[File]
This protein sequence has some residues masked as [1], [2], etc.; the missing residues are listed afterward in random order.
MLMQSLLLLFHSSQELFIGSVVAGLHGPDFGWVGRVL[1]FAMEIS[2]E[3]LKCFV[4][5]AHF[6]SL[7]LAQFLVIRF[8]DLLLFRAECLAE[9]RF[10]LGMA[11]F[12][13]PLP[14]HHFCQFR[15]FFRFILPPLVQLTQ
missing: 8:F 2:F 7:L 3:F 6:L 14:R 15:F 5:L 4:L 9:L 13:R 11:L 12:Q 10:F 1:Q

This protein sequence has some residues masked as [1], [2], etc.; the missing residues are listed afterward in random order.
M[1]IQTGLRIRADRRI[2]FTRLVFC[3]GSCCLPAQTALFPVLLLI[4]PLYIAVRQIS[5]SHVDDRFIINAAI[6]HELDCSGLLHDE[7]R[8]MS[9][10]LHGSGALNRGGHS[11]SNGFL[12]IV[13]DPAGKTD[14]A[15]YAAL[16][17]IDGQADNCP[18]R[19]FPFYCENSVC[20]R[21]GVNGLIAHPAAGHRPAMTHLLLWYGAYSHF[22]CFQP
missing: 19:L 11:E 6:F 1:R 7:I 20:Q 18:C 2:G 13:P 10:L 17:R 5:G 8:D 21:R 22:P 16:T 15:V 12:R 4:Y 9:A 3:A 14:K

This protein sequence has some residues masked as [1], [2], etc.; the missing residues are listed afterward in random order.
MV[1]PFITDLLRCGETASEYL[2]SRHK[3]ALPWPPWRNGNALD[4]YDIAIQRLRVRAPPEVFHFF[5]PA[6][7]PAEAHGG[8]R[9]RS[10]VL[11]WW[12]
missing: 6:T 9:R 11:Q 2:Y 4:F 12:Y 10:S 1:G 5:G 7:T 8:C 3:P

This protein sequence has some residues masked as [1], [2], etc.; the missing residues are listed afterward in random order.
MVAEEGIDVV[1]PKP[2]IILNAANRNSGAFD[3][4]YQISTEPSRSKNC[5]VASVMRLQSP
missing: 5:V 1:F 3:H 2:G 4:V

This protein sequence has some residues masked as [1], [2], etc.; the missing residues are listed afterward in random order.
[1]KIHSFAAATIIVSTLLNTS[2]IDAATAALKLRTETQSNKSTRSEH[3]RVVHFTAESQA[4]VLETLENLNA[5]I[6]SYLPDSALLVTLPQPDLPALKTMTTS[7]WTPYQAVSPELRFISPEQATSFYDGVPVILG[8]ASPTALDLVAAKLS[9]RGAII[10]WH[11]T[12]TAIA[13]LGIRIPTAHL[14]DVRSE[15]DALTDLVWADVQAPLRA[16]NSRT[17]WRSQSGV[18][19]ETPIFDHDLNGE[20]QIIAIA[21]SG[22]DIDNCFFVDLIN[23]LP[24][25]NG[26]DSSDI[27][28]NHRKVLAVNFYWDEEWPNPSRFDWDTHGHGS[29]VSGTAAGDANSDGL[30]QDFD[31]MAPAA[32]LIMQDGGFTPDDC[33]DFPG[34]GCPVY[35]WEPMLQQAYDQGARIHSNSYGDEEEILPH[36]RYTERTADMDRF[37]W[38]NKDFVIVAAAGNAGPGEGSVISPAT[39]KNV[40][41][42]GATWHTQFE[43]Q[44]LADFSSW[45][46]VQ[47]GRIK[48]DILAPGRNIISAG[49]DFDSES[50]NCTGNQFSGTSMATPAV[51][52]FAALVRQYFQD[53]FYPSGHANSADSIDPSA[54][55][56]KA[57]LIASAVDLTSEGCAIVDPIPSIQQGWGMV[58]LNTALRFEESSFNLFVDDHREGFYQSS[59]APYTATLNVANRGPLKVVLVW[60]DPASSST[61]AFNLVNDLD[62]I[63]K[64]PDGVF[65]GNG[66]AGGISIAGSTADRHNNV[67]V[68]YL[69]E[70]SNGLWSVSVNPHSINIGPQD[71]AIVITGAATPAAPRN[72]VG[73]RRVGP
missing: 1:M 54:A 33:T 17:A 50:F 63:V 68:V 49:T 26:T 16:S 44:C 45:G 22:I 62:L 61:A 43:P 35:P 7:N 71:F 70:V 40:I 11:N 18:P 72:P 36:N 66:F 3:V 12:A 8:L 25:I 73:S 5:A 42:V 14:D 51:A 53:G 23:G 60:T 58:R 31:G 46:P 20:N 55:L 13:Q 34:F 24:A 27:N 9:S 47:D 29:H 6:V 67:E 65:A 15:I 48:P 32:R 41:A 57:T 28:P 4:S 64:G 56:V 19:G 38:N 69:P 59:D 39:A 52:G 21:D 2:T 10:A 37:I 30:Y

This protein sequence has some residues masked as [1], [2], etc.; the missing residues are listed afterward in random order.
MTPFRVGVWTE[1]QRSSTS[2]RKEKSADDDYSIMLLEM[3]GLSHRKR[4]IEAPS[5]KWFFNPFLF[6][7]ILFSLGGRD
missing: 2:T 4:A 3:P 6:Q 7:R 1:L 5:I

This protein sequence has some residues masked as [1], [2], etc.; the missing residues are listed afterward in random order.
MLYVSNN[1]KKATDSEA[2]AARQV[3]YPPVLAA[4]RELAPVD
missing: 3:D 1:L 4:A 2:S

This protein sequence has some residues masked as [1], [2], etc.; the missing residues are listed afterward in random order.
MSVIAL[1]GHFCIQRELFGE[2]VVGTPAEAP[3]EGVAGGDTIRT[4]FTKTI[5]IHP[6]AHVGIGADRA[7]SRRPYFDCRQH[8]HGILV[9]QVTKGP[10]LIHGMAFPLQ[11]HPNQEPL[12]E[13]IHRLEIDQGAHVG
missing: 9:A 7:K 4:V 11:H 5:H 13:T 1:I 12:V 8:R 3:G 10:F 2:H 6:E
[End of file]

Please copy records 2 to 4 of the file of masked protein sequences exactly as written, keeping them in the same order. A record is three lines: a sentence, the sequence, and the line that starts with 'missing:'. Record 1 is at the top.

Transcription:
This protein sequence has some residues masked as [1], [2], etc.; the missing residues are listed afterward in random order.
M[1]IQTGLRIRADRRI[2]FTRLVFC[3]GSCCLPAQTALFPVLLLI[4]PLYIAVRQIS[5]SHVDDRFIINAAI[6]HELDCSGLLHDE[7]R[8]MS[9][10]LHGSGALNRGGHS[11]SNGFL[12]IV[13]DPAGKTD[14]A[15]YAAL[16][17]IDGQADNCP[18]R[19]FPFYCENSVC[20]R[21]GVNGLIAHPAAGHRPAMTHLLLWYGAYSHF[22]CFQP
missing: 19:L 11:E 6:F 1:R 7:I 20:Q 18:C 2:G 13:P 10:L 17:R 5:G 8:D 21:R 22:P 16:T 15:V 12:R 4:Y 9:A 3:A 14:K

This protein sequence has some residues masked as [1], [2], etc.; the missing residues are listed afterward in random order.
MV[1]PFITDLLRCGETASEYL[2]SRHK[3]ALPWPPWRNGNALD[4]YDIAIQRLRVRAPPEVFHFF[5]PA[6][7]PAEAHGG[8]R[9]RS[10]VL[11]WW[12]
missing: 6:T 9:R 11:Q 2:Y 4:F 12:Y 10:S 1:G 5:G 7:T 8:C 3:P

This protein sequence has some residues masked as [1], [2], etc.; the missing residues are listed afterward in random order.
MVAEEGIDVV[1]PKP[2]IILNAANRNSGAFD[3][4]YQISTEPSRSKNC[5]VASVMRLQSP
missing: 5:V 1:F 3:H 2:G 4:V